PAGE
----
No Turning BackLuke 9:57-62Theme: Determinations and distractions.This week’s lessons warn us against the great enemies of discipleship.
LessonIn his classic treatment of The Cost of Discipleship, Dietrich Bonhoeffer makes a careful analysis of Luke 9:57-62, in which he examines each of the excuses. He spends the most time on the third since it is most critical. When Elisha went back to burn his farm equipment and kill his oxen, it was to make that break clean and irreversible. He was a true disciple. In this case, it was the opposite. The man was clinging to old relationships and life patterns. Bonhoeffer wrote,
The first step, which follows the call, cuts the disciple off from his previous existence. The call to follow at once produces a new situation. To stay in the old situation makes discipleship impossible. Levi must leave the receipt of customs and Peter his nets in order to follow Jesus…. The only right and proper way is quite literally to go with Jesus. The call to follow implies that there is only one way of believing on Jesus Christ, and this is by leaving all and going with the incarnate Son of God.1
Disobedience is really looking to something in the world, and if we look back, we are not fit to be Christ’s disciples. Those who look back want to go back. Jesus will take no one on those conditions.
When Jesus said of these individuals, “No one who puts his hand to the plow and looks back is fit for service in the kingdom of God,” he was not just making a statement, of course. He was giving a warning. It is this warning that we must now consider.
I turn here to another warning of Christ that must be taken with his words from Luke 9. This warning is found eight chapters farther on in Luke’s Gospel in a section dealing with Christ’s second coming and the danger of being caught unprepared on that occasion. Jesus says, “Remember Lot’s wife!” (Luke 17:32). This woman, the wife of the Old Testament patriarch Lot, the nephew of Abraham, is the classic biblical example of one who did not press on in discipleship but rather looked back and perished. She had been living in Sodom with her husband. She had been visited by angels and had been warned (along with her husband) to flee from Sodom, which was to be destroyed. She left at the angels’ insistence. But on the way to the mountains she looked back in disobedience to the angels’ strict command and was turned into a pillar of salt. Jesus said, “Remember” this woman. Remember her advantages, her disobedience, and her frightful end.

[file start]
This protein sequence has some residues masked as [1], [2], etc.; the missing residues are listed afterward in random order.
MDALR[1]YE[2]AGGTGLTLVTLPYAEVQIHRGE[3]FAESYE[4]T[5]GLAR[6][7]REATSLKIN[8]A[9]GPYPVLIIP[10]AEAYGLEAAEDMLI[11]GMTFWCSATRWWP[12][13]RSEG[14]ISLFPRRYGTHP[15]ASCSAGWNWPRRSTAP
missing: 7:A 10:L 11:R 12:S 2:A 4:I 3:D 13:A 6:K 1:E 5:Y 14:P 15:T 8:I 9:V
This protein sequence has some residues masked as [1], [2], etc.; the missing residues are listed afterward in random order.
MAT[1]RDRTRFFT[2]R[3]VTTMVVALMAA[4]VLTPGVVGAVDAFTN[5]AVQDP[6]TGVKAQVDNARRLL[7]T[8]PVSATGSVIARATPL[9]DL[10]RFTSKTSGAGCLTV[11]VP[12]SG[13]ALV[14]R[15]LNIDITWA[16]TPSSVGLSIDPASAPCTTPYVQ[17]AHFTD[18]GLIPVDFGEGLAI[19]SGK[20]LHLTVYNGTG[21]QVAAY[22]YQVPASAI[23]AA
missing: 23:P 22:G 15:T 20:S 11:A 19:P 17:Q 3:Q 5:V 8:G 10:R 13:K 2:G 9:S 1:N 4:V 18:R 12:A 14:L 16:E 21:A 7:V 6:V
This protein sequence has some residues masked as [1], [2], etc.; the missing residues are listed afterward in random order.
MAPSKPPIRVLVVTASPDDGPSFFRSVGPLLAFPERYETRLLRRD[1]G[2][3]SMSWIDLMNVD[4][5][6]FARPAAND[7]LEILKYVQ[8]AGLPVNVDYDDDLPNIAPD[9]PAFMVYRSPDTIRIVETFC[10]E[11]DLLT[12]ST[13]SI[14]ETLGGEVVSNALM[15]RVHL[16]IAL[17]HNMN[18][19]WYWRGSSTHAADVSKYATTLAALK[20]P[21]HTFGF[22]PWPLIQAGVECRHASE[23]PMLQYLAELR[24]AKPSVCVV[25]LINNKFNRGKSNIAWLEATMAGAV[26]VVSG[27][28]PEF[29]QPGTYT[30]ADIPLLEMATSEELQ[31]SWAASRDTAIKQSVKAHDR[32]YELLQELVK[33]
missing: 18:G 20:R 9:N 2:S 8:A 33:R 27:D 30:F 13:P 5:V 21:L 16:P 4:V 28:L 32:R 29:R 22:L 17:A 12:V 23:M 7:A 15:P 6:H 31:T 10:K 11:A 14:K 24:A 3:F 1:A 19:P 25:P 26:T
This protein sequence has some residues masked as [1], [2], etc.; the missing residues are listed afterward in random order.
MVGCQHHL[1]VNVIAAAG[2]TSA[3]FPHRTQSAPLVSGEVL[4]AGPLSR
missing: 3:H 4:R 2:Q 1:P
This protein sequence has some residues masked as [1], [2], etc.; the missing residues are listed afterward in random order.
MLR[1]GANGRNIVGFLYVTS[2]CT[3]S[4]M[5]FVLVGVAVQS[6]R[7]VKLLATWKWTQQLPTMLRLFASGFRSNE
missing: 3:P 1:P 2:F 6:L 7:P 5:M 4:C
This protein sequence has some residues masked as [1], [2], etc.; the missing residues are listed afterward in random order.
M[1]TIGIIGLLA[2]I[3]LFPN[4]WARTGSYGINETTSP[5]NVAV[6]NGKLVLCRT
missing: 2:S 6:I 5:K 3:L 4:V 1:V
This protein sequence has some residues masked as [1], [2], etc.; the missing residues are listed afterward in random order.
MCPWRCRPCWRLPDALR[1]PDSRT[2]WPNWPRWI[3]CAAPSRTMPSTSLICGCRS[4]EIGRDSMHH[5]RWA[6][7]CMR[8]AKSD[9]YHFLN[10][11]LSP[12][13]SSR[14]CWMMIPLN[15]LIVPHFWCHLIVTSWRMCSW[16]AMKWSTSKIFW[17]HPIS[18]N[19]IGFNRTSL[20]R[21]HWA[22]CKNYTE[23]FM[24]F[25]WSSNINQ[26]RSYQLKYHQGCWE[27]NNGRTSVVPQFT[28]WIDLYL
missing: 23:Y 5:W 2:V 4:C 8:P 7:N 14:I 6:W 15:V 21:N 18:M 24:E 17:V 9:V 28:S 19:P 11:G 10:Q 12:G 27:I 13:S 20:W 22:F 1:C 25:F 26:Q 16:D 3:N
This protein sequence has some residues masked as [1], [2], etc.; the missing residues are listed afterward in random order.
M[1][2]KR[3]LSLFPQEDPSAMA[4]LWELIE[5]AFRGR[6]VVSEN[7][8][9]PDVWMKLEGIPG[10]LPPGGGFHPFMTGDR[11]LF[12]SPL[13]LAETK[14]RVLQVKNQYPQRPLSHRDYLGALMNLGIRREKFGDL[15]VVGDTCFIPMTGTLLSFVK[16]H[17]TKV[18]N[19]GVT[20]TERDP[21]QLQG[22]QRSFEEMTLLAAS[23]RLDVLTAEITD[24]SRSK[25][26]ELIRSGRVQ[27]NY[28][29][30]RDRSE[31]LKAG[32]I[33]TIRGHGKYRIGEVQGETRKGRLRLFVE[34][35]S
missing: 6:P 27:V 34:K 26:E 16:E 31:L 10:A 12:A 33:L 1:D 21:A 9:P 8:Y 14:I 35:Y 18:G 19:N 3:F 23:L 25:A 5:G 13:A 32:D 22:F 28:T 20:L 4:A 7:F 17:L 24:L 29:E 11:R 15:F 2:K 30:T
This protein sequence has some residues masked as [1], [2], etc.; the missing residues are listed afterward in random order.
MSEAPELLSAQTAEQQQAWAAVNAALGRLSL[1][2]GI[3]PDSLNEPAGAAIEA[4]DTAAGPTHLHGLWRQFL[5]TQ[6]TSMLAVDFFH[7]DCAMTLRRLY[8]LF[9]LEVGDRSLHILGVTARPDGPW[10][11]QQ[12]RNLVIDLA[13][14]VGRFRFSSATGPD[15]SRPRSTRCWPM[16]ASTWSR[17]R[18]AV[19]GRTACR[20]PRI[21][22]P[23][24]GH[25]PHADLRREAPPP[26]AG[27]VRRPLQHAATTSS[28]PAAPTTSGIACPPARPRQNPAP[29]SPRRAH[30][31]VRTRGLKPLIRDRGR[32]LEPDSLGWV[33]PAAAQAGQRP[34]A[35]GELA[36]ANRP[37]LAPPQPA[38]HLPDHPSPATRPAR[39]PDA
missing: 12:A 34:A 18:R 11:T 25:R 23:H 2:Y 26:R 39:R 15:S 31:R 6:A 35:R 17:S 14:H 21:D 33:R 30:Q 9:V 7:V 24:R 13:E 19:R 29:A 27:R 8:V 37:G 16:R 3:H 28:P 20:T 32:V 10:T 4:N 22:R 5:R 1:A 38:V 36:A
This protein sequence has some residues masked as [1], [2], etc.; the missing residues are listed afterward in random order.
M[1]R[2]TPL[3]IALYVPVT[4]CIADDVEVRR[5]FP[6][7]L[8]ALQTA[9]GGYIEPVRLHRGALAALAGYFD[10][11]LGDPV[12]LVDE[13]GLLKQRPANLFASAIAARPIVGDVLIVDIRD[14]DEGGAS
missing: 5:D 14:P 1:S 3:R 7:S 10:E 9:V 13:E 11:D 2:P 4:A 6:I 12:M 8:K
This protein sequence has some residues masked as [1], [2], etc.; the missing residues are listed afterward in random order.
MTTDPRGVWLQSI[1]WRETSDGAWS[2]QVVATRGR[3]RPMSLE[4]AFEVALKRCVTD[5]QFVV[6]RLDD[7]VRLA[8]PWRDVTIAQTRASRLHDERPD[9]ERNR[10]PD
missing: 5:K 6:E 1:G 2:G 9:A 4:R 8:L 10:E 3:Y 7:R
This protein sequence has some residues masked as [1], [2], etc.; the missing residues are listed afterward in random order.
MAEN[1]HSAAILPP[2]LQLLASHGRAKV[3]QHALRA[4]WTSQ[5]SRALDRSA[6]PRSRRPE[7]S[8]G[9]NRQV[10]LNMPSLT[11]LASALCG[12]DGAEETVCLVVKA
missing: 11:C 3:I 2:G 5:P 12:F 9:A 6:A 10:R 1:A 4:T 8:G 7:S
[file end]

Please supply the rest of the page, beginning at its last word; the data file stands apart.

We will never appreciate the force of this warning unless we realize that Lot’s wife was a spiritually privileged individual. To begin with, she had a saved man for her husband. True, Lot was far from being a model disciple himself. He chose the cities of the plain with their seductive pleasures rather than the mountain country occupied by Abraham, and he paid for it. Nevertheless, Peter calls him “a righteous man, who was distressed by the filthy lives” of the lawless (2 Pet. 2:7). Lot’s wife had the advantage of this saved husband, yet perished in spite of it. Lot’s wife also had the advantage of a godly man’s friendship in Abraham to whom she was related by marriage. Abraham’s faith would have been no secret to her. His knowledge of the true God would have been communicated to all who were members of his household, which Lot and his wife had been for many years. She would have participated in Abraham’s worship of the true God. She would have seen evidence of God’s power in delivering her and the others who had been taken captive by Kedorlaomer and the other kings who had overthrown Sodom on an earlier occasion. Indeed, Lot’s wife had even received the advantage of a special angelic visitation when the angels came to Sodom to warn her family. She was one of that small group of four whom the angels helped escape.
In that day not one person in many hundreds of thousands had such spiritual advantages. Yet, in spite of her advantages, Lot’s wife turned back on the way and was judged for it.
1 Dietrich Bonhoeffer, The Cost of Discipleship (New York: The Macmillan Company, 1966), pp. 66-67. Original German edition 1937.
Based on today’s lesson, what radical requirement is necessary for following Christ?
Why are those with more spiritual advantages held more accountable?